Communities are a natural tenet of human life. With the growth of technology and the breakdown of geographic barriers through the internet, online communities are the new hub for innovation and learning. Like “real-life” communities, online communities have their operating norms, formal and informal roles, shared interests, and trust, which creates the foundation for effective interactions. Most important is the onus on online communities to engage people in a learning process over time.
While there are many benefits of creating online learning communities, here are the ones that most successful learning managers swear by:
- Even if there is an established platform for formal learning within an organization, most employees learn outside the realm of formal training while chatting with other employees, seeing them work, gaining hand-on experience, and obtaining advice from their peers or supervisors. By formalizing these communities, we can extend and strengthen learning through informal interactions.
- Practical knowledge about how to perform a job is often difficult to capture and deliver through traditional training programs. Communities are a way to encourage employees to share practical know-how that otherwise remains untapped.
- Online learning communities can create an organic repository of knowledge and relationships that can increase the learner’s effectiveness and the company’s overall competitive advantage.
While the benefits of online learning communities are clear, developers should consider more than just the technology when creating such a community. There are several approaches that help engage learners in collaborative online learning environments; it’s best to employ a mix of techniques to suit the learner profile you have in mind.
Strategies for People Management in an Online Learning Community
- Clearly define roles within the group, including the instructors, peer instructors, group leaders and individual learners. Establish each role’s responsibilities and interdependencies.
- Make smaller groups to create space for collaborative activities and group projects. A mix of advanced and new learners will make sure that group members can support and complement each other.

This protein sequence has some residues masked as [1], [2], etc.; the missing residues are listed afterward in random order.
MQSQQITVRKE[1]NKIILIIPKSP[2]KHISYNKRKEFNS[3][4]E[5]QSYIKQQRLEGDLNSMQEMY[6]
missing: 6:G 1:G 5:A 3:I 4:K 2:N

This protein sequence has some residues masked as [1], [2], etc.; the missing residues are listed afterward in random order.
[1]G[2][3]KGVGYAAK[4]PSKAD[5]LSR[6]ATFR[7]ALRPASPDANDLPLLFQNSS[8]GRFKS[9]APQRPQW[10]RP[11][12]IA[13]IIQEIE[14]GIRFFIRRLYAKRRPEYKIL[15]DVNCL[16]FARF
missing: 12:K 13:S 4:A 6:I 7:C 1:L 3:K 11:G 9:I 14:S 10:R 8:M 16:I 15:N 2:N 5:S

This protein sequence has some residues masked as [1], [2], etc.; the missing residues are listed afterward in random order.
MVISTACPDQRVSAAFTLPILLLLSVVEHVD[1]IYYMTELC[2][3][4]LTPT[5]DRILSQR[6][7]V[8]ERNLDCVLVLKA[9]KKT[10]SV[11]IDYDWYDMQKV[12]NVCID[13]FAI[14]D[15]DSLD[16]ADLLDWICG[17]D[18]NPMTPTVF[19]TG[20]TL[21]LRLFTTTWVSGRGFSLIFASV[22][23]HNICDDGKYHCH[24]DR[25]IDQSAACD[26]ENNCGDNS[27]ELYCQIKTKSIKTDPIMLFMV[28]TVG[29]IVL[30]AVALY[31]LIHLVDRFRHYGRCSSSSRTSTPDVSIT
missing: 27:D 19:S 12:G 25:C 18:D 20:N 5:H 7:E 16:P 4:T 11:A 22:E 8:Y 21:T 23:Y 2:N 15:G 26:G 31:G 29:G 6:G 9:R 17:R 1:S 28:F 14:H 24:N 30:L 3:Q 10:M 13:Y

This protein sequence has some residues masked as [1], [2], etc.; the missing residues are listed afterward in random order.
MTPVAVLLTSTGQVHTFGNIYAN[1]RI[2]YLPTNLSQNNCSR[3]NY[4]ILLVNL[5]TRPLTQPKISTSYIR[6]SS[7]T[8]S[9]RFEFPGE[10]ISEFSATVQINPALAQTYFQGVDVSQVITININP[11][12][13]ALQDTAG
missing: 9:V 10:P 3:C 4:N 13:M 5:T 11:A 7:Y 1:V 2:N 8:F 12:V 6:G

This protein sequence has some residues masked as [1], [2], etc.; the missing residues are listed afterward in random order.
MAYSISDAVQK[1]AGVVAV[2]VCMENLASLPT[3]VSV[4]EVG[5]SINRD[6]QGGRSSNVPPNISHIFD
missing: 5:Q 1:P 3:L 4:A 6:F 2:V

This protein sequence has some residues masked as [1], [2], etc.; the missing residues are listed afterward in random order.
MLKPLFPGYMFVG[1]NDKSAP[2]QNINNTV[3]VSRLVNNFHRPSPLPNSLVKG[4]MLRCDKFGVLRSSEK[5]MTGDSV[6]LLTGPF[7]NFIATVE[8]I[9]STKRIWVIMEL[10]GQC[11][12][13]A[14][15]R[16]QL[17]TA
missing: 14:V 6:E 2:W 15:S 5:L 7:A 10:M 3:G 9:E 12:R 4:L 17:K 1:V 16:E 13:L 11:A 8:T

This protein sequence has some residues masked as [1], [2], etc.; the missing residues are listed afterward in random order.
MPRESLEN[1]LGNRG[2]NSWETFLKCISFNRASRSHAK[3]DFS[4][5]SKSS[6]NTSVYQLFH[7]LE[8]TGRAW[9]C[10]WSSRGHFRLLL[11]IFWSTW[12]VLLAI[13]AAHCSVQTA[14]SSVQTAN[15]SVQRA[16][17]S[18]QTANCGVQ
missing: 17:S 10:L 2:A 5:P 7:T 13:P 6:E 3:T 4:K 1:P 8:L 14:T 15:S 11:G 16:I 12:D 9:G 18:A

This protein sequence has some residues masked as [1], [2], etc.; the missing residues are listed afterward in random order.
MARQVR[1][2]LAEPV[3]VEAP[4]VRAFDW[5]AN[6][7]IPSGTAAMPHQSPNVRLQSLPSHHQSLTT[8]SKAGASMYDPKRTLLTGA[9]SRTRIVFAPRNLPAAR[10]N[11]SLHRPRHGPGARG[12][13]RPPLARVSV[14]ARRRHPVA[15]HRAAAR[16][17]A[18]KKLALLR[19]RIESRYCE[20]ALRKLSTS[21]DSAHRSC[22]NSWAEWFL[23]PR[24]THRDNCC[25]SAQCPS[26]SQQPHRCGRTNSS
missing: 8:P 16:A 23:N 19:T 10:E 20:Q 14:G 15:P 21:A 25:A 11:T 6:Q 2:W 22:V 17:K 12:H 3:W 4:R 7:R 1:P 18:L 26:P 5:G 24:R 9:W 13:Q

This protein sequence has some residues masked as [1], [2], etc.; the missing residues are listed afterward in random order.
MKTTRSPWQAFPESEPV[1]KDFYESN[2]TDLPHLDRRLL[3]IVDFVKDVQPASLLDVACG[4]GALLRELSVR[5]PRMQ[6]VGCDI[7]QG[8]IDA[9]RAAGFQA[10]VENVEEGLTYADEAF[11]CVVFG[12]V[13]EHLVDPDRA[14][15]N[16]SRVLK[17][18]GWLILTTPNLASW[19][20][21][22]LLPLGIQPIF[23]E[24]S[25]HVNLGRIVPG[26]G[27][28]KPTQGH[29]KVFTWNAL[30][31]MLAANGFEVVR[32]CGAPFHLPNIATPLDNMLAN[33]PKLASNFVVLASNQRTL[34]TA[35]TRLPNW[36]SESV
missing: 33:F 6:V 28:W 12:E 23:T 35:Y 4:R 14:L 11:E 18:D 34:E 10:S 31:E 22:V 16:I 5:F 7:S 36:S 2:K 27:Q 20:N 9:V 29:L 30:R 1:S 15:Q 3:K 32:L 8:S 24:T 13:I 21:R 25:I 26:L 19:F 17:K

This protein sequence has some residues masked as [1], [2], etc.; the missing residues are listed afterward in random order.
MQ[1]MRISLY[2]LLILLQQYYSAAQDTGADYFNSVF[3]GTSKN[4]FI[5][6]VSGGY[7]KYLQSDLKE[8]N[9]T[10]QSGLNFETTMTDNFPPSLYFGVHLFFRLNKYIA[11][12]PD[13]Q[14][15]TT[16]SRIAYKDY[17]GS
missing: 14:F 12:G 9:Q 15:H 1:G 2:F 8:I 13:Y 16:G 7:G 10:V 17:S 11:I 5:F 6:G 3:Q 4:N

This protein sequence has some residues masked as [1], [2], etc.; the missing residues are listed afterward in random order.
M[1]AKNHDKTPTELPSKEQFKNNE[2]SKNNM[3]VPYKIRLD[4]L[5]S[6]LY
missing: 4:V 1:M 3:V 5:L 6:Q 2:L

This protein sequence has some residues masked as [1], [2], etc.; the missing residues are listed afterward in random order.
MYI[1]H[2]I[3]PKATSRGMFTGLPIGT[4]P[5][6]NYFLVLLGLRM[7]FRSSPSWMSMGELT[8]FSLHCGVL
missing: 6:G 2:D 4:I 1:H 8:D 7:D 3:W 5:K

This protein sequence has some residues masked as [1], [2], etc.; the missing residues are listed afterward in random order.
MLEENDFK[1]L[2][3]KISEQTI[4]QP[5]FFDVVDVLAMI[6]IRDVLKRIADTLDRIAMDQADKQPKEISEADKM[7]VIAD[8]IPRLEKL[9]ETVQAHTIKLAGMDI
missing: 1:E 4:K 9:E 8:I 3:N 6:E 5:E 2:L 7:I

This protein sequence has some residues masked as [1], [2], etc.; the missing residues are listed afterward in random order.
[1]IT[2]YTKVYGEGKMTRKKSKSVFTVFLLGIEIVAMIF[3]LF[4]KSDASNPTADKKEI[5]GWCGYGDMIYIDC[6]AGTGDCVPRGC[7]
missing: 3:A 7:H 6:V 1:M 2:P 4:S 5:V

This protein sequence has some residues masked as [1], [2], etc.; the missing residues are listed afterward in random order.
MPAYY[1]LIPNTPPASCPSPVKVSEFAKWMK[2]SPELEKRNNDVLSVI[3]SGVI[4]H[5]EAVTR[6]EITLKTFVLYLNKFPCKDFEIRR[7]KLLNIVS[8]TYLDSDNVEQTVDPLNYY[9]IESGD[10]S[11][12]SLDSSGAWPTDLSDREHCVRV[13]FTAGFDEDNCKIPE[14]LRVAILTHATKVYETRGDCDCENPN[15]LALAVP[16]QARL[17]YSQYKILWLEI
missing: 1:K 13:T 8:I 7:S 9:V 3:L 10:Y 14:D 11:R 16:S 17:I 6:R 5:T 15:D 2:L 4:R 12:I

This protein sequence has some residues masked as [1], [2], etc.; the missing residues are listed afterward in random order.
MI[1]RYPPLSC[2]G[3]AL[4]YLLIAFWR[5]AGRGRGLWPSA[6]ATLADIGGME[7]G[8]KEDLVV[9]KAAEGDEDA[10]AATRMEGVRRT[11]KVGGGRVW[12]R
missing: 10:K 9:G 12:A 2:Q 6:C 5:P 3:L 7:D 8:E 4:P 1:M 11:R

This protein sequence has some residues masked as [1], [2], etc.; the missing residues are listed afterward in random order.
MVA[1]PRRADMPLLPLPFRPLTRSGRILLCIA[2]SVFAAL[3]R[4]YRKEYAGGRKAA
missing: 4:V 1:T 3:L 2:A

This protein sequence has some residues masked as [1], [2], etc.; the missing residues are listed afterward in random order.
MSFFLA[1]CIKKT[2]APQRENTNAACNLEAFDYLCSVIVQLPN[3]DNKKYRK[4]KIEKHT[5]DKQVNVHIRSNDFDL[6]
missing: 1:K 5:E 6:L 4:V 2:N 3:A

- Provide a way for learners to create personal profiles that include photos and salient information on the topic at hand. These profiles can serve as an ice-breaker and a foundation for social learning to flourish.
- Include guidelines for online and offline etiquette. All the participants should agree to follow the prescribed norms for successful group and individual learning outcomes.
- To counter boredom and monotony, foster a buddy system by making two or more learners responsible for joint participation and contribution. Encourage activities such as developing case studies or posting in the discussion area to kindle the spirit of peer learning.
Online Learning Community Tools
In the end, choosing the right technology to support online communities is of prime importance and can mean the success or failure of the community. The collaborative environment should be easy to use and hassle-free. The goal of the technology should be to serve the community, and the community should spend more time learning about a topic than about how to use the technology. The technology should be transparent to the instructor and the learner; no technical knowledge should be required to customize or manage the environment.
You can employ a number of tools to create an effective online learning community, including synchronous tools (audio-, web-, and video-conferencing; chat; and instant messaging), asynchronous tools (discussion boards, links, group announcements, group emails, and surveys and polls) and content creation tools (courseware, streaming media, narrated slideshows and e-books).
With the increasing interest in knowledge management and evolving learning technologies, the success of online communities is evident. Taking into consideration the learners and their learning needs, you can use technology to create effective learning.